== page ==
for "Perl Weekly Challenge", "Long Live Perl" -> $test {
    my @let = $test.comb;
    my %h;      # histogram of letters
    %h{$_}++ for @let;
    say "$test: $_" and last if %h{@let[$_]} == 1 for 0..@let.end;
}

This script displays the following output:

$ raku ./first_unique.raku
Perl Weekly Challenge: 0
Long Live Perl: 1

First Unique Character in Perl

The good thing of having used a plain-vanilla solution in Raku is that it can be ported directly to Perl (and other languages) with only small changes. We’re using a hash (the %h letter histogram) and an array (the @let array) in parallel, and a hand-made loop to look for the first unique letter.

use strict;
use warnings;
use feature qw/say/;

for my $test ("Perl Weekly Challenge", "Long Live Perl") {
    my @let = split //, $test;
    my %h;
    $h{$_}++ for @let;
    for my $i (0..$#let) {
        say "$test: $i" and last if $h{$let[$i]} == 1;
    }
}

This script displays the following output:

$ perl ./first_unique.pl
Perl Weekly Challenge: 0
Long Live Perl: 1

First Unique Character in Other Languages

The following is a series of implementations of the First Unique Character task in 9 guest languages as follows:

  • D
  • Julia
  • Javascript
  • Kotlin
  • Lua
  • Python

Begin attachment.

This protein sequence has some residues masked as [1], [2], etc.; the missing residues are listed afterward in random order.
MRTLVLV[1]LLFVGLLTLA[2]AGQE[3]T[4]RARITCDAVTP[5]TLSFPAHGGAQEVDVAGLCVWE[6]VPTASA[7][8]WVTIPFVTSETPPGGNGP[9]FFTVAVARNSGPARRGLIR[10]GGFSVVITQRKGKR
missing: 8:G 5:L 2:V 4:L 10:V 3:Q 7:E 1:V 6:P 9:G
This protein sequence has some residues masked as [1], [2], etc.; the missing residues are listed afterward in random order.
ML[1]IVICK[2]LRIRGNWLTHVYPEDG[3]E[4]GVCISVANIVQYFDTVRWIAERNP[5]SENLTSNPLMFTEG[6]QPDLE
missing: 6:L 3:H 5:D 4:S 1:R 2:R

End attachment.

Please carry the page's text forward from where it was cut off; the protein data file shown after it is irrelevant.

• Ring
  • Ruby
  • Scala

First Unique Character in D

import std.stdio;
import std.array;

void main() {
    string[] tests = [ "Perl Weekly Challenge", "Long Live Perl" ];
    foreach(test; tests) {
        int[string] histo;
        string[] chars = test.split("");
        foreach (ch; chars) {
            histo[ch]++;
        }
        for (int i = 0; i < chars.length; i++) {
            if (histo[chars[i]] == 1) {
                writeln(test, ": ", i);
                break;
            } 
        }
    }
}

Output:

Perl Weekly Challenge: 0
Long Live Perl: 1

First Unique Character in Julia

Note, if you did not guess it, that the only function converts a one-letter string into a char. Also remember that Julia arrays start at index 1. The task asks us to provide the 0-based index of the first unique character. This is unnatural in Julia, so we have to subtract 1 from the Julia index to get a 0-based index.

for test in [ "Perl Weekly Challenge", "Long Live Perl" ]
    histo = Dict()
    letters = split(test, "")
    for ch in test
        histo[ch] = if (haskey(histo, ch)) histo[ch]+1 else 1 end
    end
    for i in 1:length(letters)
        if (histo[only(letters[i])] == 1)
            println(test, ": ", i-1)
            break
        end
    end
end

Note that this construct:

histo[ch] = if (haskey(histo, ch)) histo[ch]+1 else 1 end

makes it possible to avoid the stylistically horrible if ... else five-code-line construct.

Output:

$ julia ./first_unique.jl
Perl Weekly Challenge: 0
Long Live Perl: 1

First Unique Character in Javascript

let tests = [ "Perl Weekly Challenge", "Long Live Perl" ]
for  (let i = 0; i < tests.length; i++) {
    test = tests[i]
    histo = new Map();
    chars = test.split("")
    chars.forEach( char => {
        histo.set(char, histo.has(char) ? histo.get(char) + 1 : 1)
    })